TourMin to invite domestic airlines to go international
- Flying licences up for grabs
May 10, 2018-
The Tourism Ministry is preparing to invite domestic airlines to submit open bids for international flying licences in a move to increase their market share on foreign routes.
A five-member government panel tasked to review the existing terms of reference (TOR) for domestic airlines to operate international flights submitted its report to the ministry on Monday. The TOR will be sent to the Cabinet for its approval after the ministry okays the proposed amendments, ministry officials said.
Subsequently, a 45-day notice will be issued inviting expressions of interest from prospective domestic airlines. “At least two passenger airlines and a cargo carrier will be granted licences after assessing their eligibility and required criteria.”
Under the existing rules, domestic airlines are required to have five years of domestic flying experience and three aircraft in their fleet to qualify to fly to foreign destinations. The temporary TOR, however, will allow domestic airlines to get the licence directly if they fulfil the requirements. The move was initiated after Shree Airlines applied to start international services.
The panel has also recommended amending the categories of international licences. The ministry normally issues licences for three categories of international airlines: A, B and C. Class A licences have been set for airlines whose flights last longer than three hours, Class B for flights lasting three hours, and Class C for those operating flights of less than three hours.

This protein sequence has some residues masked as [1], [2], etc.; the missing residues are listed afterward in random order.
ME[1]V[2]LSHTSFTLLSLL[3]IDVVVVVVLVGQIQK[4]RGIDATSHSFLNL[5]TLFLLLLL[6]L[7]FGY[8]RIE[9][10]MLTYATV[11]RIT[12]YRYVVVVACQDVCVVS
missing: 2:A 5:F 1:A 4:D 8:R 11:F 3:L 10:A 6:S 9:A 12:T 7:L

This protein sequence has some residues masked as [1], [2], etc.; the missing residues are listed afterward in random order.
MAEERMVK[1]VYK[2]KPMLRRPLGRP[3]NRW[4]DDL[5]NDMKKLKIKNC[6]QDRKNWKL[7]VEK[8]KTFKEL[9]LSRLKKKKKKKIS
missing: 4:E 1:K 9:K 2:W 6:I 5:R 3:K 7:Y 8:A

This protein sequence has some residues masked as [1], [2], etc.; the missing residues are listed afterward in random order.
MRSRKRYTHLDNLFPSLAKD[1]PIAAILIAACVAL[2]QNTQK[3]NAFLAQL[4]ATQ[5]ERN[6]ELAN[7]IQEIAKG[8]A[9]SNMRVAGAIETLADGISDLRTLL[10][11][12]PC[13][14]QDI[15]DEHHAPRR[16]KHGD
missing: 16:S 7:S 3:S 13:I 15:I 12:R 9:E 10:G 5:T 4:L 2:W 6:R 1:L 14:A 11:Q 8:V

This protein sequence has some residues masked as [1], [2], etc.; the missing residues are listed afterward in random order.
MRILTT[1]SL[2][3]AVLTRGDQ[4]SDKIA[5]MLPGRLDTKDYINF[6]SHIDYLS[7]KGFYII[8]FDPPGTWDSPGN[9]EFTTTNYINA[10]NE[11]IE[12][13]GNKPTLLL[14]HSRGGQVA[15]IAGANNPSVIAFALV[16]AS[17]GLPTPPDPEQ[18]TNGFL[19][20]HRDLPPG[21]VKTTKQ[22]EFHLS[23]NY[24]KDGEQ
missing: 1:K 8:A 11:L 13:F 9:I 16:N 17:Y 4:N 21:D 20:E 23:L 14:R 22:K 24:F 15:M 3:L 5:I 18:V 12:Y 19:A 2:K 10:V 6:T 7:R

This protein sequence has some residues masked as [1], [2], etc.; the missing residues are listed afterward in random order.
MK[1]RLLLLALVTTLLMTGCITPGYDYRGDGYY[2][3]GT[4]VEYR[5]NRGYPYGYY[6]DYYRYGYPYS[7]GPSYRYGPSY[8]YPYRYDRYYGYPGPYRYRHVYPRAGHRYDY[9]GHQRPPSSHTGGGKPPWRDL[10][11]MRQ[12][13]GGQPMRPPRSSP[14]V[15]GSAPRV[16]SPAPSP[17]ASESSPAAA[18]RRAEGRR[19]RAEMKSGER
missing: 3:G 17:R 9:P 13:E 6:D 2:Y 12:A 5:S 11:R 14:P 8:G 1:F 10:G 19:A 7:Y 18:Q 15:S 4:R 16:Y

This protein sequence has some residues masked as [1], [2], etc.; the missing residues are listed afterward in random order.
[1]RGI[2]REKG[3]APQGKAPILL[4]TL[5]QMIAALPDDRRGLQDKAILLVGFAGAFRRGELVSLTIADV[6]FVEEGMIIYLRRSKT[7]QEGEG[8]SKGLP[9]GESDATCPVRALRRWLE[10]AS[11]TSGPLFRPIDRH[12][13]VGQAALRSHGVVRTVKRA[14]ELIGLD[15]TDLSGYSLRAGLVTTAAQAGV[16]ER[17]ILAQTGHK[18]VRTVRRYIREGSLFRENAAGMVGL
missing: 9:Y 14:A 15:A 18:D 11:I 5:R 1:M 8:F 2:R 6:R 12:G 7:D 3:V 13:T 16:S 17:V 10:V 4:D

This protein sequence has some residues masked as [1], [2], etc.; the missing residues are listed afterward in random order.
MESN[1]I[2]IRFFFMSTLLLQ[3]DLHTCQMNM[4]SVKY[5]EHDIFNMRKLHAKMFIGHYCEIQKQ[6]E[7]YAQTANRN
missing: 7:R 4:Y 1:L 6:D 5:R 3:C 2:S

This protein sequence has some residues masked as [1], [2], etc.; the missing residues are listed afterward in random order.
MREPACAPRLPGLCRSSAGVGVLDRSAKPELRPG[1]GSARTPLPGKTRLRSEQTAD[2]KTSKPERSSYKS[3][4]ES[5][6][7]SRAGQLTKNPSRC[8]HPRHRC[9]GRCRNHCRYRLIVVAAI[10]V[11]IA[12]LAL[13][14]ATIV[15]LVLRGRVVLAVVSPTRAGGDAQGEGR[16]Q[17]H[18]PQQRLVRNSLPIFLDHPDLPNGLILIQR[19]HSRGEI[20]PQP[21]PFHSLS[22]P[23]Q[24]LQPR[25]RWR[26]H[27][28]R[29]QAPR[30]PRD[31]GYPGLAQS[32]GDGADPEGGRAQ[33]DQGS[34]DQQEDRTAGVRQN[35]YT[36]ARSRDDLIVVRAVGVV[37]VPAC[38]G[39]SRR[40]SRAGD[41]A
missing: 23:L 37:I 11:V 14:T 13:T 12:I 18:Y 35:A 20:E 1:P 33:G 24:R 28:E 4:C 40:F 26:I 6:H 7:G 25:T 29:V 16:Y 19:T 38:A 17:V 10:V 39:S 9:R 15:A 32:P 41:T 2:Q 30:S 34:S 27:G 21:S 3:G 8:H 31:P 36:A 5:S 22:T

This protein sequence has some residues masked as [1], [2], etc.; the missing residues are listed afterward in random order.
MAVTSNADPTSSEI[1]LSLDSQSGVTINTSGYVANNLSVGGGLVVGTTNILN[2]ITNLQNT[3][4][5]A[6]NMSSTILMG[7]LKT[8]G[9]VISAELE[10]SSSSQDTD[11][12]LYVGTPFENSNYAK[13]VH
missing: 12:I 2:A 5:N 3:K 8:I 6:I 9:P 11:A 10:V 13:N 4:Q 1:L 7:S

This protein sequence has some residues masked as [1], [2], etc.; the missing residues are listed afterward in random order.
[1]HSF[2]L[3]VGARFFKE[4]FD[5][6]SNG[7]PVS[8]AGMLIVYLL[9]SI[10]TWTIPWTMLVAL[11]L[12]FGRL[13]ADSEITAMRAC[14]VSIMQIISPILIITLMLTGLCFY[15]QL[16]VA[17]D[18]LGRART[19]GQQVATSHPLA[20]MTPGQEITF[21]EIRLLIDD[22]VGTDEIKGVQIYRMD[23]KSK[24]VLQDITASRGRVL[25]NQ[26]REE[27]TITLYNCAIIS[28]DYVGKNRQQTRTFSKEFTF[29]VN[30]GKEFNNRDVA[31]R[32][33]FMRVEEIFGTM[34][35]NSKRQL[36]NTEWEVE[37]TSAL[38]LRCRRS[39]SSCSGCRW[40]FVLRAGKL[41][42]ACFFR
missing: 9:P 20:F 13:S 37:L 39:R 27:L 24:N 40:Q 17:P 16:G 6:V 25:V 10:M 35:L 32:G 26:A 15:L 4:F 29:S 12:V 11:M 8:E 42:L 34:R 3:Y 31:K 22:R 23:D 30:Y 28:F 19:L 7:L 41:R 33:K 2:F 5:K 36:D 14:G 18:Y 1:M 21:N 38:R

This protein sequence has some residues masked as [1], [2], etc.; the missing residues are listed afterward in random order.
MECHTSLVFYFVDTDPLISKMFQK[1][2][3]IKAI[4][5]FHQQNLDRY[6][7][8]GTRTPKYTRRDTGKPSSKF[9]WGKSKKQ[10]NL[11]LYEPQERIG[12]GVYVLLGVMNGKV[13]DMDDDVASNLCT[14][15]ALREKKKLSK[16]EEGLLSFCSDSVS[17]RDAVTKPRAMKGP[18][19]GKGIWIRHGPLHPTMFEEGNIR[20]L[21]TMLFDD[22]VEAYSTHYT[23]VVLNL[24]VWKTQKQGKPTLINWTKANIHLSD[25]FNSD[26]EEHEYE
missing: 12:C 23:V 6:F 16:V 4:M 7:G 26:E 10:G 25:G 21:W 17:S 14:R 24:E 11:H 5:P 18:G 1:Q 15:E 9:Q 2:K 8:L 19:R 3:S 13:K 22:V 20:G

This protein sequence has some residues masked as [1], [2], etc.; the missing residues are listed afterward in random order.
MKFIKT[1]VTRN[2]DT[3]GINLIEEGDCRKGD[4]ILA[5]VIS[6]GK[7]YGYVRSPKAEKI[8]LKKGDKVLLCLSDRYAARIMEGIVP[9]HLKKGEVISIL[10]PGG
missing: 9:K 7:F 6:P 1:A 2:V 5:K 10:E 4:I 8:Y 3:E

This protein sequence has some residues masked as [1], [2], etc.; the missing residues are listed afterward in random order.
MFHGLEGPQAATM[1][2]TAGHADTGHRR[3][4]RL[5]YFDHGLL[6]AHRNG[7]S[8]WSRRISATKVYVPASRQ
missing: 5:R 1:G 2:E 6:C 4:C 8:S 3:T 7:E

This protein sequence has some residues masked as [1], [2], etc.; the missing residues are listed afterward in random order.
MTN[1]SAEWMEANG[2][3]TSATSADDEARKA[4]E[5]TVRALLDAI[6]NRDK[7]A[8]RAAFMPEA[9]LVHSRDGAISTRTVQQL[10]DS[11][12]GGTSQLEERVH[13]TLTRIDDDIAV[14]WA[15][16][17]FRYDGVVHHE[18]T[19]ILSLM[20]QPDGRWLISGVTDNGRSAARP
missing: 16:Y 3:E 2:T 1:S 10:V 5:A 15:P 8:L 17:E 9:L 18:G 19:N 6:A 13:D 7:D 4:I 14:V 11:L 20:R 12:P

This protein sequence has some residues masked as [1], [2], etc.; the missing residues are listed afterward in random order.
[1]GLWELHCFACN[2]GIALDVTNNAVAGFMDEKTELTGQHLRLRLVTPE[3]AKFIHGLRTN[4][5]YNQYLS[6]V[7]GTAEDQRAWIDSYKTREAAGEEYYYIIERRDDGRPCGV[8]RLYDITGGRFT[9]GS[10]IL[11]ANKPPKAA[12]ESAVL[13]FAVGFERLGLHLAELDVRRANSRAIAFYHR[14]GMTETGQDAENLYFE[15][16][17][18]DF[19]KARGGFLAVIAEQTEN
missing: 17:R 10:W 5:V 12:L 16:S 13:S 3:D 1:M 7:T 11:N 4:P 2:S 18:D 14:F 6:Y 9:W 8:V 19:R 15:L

The revised TOR has suggested issuing class licences based on the aircraft’s weight. “Issuing licences based on the aircraft’s weight is more practical. The existing law also allows issuing aircraft type certificate on the basis of weight,” said an official at the Civil Aviation Authority of Nepal, the country’s aviation regulator. For example, a Class A licence can be issued for wide-body aircraft like the Airbus A330 and Boeing 777, Class B licence for narrow body jets like the A320 and Boeing 757, and Class C licence can be issued for aircraft like the ATR, CRJ and other small planes.
As per the revised TOR, Class A airlines are required to have a paid-up capital of Rs1.50 billion, Class B Rs1 billion and Class C Rs500 million. Likewise, airlines seeking a Class C category licence are required to possess at least three aircraft. A Class C licence holder has to increase its paid-up capital by Rs100 million for each aircraft it adds to the fleet beyond the mandatory requirement of three aircraft, ministry officials said.
As per a Cabinet decision, the TOR needs to be reviewed every three years. However, the government has not reviewed it since March 2010. The last time the government issued a licence to operate international flights was in 2011 to the now defunct BB Airways.
Shree Airlines had applied for a Class C licence. The carrier plans to link South Asian countries, particularly India and Bangladesh. It currently has three Bombardier Canadair Regional Jets (CRJs) in its fleet, and plans to add more aircraft after receiving an international flying licence.
Published: 10-05-2018 08:39